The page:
Home sales in June lose momentum due to higher borrowing costs

“We expect to see more monthly declines…because the gains were very strong at the beginning of the year,” says Ann-Marie Lurie of CREB.

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The arrival of summer heat last month didn’t stop Calgary’s resale real estate market from cooling down due to its red-hot temperature in early spring.

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The Calgary Real Estate Board released its June data this week, showing sales (2,842 in total) fell 2.5 percent, year over year.

“The jump we had in interest rates is probably weighing on the market,” says Ann-Marie Lurie, chief economist at CREB.

Mortgage rates have been rising as the Bank of Canada raised its overnight rate by 1.25 percentage points since March, the same month prices and sales hit all-time records in Calgary.

Interest costs are expected to rise further with the Bank of Canada forecast to raise the credit benchmark another 75 to 100 basis points this month and potentially even more before the end of the year.

Higher borrowing costs are already having an impact. However, not all parts of the market are affected equally, adds Lurie.

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Higher rates slowed detached single-family home sales, down 18 percent year over year with 1,483 transactions. Likewise, sales of semi-detached houses (223) fell by eight percent.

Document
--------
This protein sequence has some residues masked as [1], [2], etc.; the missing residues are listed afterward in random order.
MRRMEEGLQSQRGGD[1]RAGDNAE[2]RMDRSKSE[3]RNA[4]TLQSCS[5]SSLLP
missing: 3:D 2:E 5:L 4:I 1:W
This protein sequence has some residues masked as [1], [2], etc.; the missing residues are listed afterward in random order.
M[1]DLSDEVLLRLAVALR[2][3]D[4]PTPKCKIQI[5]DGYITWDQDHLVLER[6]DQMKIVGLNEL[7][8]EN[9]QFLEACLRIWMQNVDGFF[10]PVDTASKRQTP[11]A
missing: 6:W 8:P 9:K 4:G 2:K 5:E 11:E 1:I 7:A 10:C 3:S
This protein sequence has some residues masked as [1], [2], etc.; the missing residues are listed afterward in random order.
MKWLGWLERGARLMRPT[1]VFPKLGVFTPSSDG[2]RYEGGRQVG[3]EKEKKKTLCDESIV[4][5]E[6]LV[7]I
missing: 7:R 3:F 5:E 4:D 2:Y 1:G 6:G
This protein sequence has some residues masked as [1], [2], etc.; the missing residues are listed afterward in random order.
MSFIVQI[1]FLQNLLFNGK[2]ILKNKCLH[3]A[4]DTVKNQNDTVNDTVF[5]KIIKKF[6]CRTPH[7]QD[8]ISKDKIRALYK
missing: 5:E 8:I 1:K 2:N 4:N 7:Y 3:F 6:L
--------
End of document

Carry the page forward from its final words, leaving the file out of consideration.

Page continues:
With more buyers outside of these markets, row and apartment sales increased, setting records for June.

Row, or townhomes, are up 35 percent in June from 2021 with 555 sales. Apartment sales grew 31 percent last month from the same month last year with 581 transactions.

“Apartment condominiums eventually leaned toward tighter market conditions,” says Lurie.

The segment had long had more than three months of supply, but last month supply fell to around 2.6 months, a drop of 41 percent from the same period last year. At the same time, inventory fell 22 percent.

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In turn, the reference price of a condominium apartment grew 10 percent, year over year, to $277,400.

Row housing had the lowest supply on the market in 1.44 months, down 46%, while inventory fell 27%. As a result, its benchmark price rose 16 percent to $363,700 in June.

Even amid falling sales, benchmark prices for single-family and townhouses rose as supply remained low relative to demand. The townhouses, for example, had only 1.85 months of supply. In addition, their inventory decreased by 30 percent. Consequently, its reference price rose 13 percent to $581,600.

Amid 1.8 months of supply and an 18% inventory drop, the detached single-family home reference price also rose 16% to $647,500.

Overall, the aggregate reference price of all segments in Calgary increased year over year by 13 percent.

However, even these price gains are likely to run out of steam as the June benchmark was down about one percentage point from May’s price.

“We expect to see more monthly slides as we go forward because the gains were so strong earlier in the year,” says Lurie.

Still, the market is likely to remain strong given the city’s growing economy driven by energy prices, which drive job growth and migration, Lurie adds.

“But the market is definitely showing some signs of stabilization.”

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